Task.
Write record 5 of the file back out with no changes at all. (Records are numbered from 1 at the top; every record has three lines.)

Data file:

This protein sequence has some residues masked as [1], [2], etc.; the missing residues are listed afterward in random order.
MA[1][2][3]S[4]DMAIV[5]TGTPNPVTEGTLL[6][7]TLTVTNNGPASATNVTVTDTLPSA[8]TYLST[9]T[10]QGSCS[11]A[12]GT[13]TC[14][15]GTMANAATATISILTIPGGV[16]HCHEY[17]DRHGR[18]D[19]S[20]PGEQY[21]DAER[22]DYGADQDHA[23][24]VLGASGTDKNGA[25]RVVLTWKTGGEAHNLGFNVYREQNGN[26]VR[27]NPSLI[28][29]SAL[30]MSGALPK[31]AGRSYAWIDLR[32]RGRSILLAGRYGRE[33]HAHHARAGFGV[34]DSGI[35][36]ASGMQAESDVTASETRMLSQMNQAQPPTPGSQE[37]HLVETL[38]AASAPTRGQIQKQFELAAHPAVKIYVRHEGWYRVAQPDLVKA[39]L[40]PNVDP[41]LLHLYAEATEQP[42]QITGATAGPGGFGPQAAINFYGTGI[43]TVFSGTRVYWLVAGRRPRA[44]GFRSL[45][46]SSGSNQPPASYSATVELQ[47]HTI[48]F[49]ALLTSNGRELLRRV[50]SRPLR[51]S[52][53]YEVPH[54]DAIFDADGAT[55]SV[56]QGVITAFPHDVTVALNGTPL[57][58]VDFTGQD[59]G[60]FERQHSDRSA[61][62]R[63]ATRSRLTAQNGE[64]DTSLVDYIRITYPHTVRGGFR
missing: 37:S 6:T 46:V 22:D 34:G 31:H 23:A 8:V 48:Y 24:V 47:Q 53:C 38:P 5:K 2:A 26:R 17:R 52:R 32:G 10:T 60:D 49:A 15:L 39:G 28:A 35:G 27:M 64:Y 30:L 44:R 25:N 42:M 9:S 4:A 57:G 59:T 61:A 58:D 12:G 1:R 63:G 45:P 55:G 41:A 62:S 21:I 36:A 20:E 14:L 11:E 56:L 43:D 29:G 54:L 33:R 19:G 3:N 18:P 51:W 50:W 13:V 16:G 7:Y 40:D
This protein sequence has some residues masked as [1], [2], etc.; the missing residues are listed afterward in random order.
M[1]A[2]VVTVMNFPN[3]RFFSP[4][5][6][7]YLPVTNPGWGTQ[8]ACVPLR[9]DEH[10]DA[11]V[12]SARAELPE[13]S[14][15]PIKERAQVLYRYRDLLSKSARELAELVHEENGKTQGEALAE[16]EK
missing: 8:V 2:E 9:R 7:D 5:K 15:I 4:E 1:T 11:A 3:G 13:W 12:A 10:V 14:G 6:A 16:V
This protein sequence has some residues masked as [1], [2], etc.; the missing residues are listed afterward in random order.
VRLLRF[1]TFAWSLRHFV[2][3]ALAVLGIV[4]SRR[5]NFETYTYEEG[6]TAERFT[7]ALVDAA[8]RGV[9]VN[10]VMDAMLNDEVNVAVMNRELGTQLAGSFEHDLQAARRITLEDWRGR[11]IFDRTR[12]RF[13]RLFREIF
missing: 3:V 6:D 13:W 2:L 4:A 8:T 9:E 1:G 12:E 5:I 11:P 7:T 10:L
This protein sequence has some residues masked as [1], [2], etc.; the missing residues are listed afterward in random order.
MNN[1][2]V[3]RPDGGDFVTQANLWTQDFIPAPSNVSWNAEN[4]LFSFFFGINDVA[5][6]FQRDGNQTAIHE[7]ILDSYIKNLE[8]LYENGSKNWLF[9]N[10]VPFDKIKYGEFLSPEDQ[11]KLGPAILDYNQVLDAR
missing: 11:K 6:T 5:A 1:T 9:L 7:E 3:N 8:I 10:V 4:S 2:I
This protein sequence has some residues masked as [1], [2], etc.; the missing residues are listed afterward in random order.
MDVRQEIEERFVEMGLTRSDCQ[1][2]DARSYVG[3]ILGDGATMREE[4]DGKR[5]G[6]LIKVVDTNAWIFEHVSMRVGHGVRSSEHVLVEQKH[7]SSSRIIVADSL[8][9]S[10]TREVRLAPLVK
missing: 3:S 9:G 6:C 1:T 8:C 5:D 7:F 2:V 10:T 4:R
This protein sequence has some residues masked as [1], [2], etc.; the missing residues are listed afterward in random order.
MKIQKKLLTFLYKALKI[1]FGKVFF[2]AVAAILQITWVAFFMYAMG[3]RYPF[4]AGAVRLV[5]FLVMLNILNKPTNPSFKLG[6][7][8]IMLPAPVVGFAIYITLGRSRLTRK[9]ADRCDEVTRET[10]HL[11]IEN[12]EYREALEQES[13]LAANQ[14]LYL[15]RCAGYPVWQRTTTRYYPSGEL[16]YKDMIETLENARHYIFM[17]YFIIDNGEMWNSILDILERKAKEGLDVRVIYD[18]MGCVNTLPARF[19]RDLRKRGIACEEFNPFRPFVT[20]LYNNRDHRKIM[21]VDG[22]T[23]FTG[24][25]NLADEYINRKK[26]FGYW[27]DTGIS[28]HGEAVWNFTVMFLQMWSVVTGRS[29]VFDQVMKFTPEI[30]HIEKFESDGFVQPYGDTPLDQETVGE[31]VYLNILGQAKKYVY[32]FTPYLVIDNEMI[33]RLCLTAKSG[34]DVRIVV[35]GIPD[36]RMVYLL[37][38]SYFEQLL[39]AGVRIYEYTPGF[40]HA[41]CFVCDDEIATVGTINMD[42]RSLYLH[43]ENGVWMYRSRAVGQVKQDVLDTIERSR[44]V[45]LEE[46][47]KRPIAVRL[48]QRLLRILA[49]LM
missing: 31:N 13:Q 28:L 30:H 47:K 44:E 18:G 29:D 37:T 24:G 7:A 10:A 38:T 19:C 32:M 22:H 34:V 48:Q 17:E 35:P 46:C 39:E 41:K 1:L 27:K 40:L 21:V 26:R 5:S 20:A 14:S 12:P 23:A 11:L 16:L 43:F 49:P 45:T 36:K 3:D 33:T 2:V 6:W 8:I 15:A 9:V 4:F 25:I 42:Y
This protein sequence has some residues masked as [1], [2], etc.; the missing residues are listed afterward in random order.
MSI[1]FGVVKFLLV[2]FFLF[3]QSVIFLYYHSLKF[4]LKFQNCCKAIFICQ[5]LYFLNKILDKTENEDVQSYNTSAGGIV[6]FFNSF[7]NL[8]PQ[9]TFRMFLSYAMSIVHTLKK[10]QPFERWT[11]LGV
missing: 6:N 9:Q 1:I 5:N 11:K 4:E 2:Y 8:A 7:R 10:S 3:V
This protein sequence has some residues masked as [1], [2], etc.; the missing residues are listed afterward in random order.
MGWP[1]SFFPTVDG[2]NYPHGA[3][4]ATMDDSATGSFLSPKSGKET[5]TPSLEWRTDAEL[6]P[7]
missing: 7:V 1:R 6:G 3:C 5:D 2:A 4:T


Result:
This protein sequence has some residues masked as [1], [2], etc.; the missing residues are listed afterward in random order.
MDVRQEIEERFVEMGLTRSDCQ[1][2]DARSYVG[3]ILGDGATMREE[4]DGKR[5]G[6]LIKVVDTNAWIFEHVSMRVGHGVRSSEHVLVEQKH[7]SSSRIIVADSL[8][9]S[10]TREVRLAPLVK
missing: 3:S 9:G 6:C 1:T 8:C 5:D 7:F 2:V 10:T 4:R